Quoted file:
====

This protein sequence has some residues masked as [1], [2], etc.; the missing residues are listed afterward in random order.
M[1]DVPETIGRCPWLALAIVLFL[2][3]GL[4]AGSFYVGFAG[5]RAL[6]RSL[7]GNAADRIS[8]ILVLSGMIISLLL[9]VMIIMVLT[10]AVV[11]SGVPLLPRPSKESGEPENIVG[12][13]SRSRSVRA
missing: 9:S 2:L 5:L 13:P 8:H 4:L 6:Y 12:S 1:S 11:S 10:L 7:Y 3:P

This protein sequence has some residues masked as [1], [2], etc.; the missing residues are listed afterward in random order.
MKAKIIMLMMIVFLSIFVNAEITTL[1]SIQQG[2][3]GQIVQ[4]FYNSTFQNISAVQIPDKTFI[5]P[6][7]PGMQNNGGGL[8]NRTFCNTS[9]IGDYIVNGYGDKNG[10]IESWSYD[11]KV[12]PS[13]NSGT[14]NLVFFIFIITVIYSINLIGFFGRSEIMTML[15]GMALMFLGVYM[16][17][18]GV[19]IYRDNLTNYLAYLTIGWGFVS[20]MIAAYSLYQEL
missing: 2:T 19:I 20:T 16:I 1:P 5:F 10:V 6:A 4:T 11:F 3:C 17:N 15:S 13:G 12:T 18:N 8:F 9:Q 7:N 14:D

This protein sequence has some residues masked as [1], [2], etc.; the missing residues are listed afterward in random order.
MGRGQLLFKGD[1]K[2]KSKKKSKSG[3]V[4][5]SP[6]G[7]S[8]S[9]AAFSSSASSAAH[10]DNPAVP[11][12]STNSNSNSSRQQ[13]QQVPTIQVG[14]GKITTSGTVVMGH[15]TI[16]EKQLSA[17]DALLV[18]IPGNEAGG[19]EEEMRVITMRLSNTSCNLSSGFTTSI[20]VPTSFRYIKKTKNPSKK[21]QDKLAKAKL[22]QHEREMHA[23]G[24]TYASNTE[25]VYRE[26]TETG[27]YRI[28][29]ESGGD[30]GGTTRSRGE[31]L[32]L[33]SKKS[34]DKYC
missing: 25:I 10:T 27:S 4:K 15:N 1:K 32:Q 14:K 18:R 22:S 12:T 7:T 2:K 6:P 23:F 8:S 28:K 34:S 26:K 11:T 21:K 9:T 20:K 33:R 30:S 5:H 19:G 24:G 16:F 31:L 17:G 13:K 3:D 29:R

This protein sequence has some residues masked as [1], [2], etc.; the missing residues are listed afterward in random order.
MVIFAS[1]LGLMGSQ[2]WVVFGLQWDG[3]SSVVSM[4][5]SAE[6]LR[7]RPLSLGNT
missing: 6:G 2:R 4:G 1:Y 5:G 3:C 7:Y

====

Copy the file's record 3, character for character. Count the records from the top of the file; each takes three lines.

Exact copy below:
This protein sequence has some residues masked as [1], [2], etc.; the missing residues are listed afterward in random order.
MGRGQLLFKGD[1]K[2]KSKKKSKSG[3]V[4][5]SP[6]G[7]S[8]S[9]AAFSSSASSAAH[10]DNPAVP[11][12]STNSNSNSSRQQ[13]QQVPTIQVG[14]GKITTSGTVVMGH[15]TI[16]EKQLSA[17]DALLV[18]IPGNEAGG[19]EEEMRVITMRLSNTSCNLSSGFTTSI[20]VPTSFRYIKKTKNPSKK[21]QDKLAKAKL[22]QHEREMHA[23]G[24]TYASNTE[25]VYRE[26]TETG[27]YRI[28][29]ESGGD[30]GGTTRSRGE[31]L[32]L[33]SKKS[34]DKYC
missing: 25:I 10:T 27:S 4:K 15:N 1:K 32:Q 14:K 18:R 22:S 12:T 7:T 2:K 6:P 23:F 8:S 28:K 34:S 26:K 11:T 21:K 9:T 20:K 33:R 30:S 5:H 19:G 24:G 16:F 31:L 17:G 13:K 3:D 29:R